Geert Jan Bex

Geert Jan Bex

Since 2009 I'm an HPC consultant for the Flemish Supercomputer Center, doing support and training (also for PRACE and EuroCC). I've a PhD in physics and CS on topics in machine learning.

Location Belgium


  • @dg iso_fortran_env is a standard module (hence intrinsic, so that the compiler is to use the module supplied by the distribution, rather than a module with the same name that the developer might have created.
    It contains definitions of various constants such as INT32 and INT64, but also output_unit and error_unit.
    In this case, we care only about the INT32...

  • @MatthewRiruemkan Make sure to check the man page of ifort/ifx because the option to display warnings, for instance, differ from those of gfortran. Also note that for Intel Fortran -O2 optimization is the default, as opposed to gfortran.

  • @SophiaSimmons Have you ever used vim before, or are you new to it? In the latter case, vim has a learning curve, and I'd advise you to check out an online tutorial about it (there are many). vim is a very powerful editor and worth learning, but it takes some time to get proficient. If you prefer not to spend the effort, you'd better use anohter editor.

  • @IoannisStergiou Glad you enjoyed the training, hopefully it will be useful.

  • In Fortran arrays are first-class citizens, so many things you can do in MATLAB, you can also do in Fortran.

  • @LuzSilva Being familiar with a terminal interface such as Bash can help you in a number of ways. Data manipulation tasks are typically a lot easier to accomplish in such an environment. If you move to HPC infrastructure, you will have to have at least a nodding acquaintance with Bash or some other shell.

  • @AleksandraVisich Consider h5dcreate_f for creating a dataset (d), or h5gcreate_f for creating a group (g). The '_f' at the end of the names would be a suffix. Perhaps it would have been more clear if I'd used 'h5d'-prefix or 'h5g'-prefix?

  • @AleksandraVisich Depending on your domain, NetCDF can be the best storage format. I've some sample code in a Github repository that illustrates how to use NetCDF from Fortran.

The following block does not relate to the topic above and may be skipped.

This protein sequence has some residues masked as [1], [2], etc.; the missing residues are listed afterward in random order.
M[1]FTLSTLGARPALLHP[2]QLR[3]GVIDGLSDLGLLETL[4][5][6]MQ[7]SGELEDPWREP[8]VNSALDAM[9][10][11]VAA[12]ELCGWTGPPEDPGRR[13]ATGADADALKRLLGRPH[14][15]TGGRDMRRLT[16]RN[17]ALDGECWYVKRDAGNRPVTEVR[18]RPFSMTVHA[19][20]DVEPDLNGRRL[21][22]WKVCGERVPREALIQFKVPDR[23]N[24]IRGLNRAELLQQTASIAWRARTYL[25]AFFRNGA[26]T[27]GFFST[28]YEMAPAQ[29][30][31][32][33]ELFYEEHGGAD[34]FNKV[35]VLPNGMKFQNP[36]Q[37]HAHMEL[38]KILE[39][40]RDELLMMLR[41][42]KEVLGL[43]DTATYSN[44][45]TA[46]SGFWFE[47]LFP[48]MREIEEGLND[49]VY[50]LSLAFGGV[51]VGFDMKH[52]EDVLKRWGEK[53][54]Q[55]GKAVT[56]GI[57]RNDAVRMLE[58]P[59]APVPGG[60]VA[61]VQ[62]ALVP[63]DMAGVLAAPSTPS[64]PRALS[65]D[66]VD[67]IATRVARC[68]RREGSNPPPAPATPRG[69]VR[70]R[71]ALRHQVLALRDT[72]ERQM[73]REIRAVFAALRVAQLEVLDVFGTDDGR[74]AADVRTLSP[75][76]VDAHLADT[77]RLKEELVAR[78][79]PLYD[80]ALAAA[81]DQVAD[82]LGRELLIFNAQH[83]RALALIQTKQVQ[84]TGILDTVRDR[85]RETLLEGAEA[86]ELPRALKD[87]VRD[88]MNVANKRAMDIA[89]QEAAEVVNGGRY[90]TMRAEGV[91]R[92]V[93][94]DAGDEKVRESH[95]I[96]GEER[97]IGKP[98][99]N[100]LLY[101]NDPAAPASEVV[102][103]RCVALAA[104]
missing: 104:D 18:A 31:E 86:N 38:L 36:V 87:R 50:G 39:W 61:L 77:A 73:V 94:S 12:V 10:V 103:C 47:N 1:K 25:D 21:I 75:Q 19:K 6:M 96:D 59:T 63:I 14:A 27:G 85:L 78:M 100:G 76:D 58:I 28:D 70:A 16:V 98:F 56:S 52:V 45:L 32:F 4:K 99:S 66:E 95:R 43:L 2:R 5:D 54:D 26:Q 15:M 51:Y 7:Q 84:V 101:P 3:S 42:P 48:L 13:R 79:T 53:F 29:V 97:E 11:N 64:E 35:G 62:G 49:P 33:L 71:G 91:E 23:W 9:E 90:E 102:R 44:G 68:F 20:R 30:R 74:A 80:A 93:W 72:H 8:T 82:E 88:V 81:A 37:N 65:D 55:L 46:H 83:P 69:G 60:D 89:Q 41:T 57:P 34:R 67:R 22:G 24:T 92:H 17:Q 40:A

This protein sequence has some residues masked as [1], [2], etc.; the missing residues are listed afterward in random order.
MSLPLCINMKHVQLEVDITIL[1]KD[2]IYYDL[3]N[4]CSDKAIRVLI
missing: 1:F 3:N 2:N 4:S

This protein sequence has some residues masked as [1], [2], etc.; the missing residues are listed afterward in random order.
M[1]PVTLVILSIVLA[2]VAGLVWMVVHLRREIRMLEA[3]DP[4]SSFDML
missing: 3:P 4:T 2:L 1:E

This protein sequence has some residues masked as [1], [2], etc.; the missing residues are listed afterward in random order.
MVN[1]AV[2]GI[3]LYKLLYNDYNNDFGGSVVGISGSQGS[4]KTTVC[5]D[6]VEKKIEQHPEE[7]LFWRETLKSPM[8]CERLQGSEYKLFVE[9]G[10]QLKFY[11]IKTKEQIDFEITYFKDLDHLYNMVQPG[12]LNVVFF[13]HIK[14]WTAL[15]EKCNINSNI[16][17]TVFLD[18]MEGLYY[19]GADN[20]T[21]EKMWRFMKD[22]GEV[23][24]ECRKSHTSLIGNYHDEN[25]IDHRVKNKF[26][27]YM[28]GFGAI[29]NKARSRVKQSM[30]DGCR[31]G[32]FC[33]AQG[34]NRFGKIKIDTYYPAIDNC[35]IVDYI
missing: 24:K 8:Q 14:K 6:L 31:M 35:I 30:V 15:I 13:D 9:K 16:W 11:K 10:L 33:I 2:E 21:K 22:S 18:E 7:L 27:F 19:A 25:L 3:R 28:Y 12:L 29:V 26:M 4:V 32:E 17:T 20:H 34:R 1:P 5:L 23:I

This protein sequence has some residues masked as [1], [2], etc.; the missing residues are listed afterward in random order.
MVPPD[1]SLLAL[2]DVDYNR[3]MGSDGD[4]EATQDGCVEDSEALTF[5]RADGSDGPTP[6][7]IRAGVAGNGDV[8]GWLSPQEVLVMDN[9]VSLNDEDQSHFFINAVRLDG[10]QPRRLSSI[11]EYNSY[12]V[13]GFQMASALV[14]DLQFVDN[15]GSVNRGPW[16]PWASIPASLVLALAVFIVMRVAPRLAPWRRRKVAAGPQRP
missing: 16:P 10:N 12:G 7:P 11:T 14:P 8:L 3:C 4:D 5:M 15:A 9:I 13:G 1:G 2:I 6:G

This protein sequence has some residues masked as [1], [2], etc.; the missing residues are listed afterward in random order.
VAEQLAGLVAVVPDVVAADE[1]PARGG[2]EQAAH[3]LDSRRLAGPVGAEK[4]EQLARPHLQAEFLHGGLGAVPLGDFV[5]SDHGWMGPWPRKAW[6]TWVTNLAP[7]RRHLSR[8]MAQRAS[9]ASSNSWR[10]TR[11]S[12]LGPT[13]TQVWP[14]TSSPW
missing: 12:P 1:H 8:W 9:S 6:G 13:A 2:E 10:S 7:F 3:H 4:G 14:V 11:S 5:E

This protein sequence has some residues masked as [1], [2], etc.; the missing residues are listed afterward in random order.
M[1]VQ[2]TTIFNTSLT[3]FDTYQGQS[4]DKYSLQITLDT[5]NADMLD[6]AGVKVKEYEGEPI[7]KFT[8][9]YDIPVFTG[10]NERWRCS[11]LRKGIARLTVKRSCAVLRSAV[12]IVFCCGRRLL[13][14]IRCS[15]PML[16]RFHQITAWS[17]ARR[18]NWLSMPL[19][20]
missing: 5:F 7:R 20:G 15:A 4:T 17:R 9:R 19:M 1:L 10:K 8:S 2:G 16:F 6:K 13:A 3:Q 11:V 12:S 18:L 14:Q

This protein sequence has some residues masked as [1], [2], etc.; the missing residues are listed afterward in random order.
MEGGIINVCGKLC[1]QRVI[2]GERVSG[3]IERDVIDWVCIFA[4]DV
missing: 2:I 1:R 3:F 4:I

However, note that this code has not been updated in quite a while, so use with caution ;)

  • @MohideenAnsar As far as I know, the Fortran specification doesn't say, so it is compiler-dependent. Most compilers also allow you to specify that on the command line. For me, best practice: always specify if you want to fix the precision, otherwise, leave it to compile time settings if it doesn't matter. Assume the minimum is the default in that case.

  • @AleksandraVisich In theory, yes, but nothing interesting happens outside of that region which is clear from the iteration condition.

  • @AleksandraVisich Which message?

  • @YassirWardi Indeed, I get a segmentation fault both with ifort and ifx. The backtrace shows that it has to do with te optional argument min_val. Intel Fortran compilers represent an optional argument that is not present by a null pointer, and you can not assign to that. The solution is to define a variable that will hold the minimum to be used, either...

  • @YassirWardi It works for me. Which Fortran ocmpiler are you using?

  • @LalitSyunary The answer to the question is 0, so that is correct. What is not correct is the implementation of the subroutine fill_array. It is always a good idea to compile with -fbounds-check while developing your code. The compiler will automatically insert code to verify that array indices are within bounds, throwing a runtime error if not.
    When you...

  • @GeorginoKalengTshikwand Glad you enjoyed the course.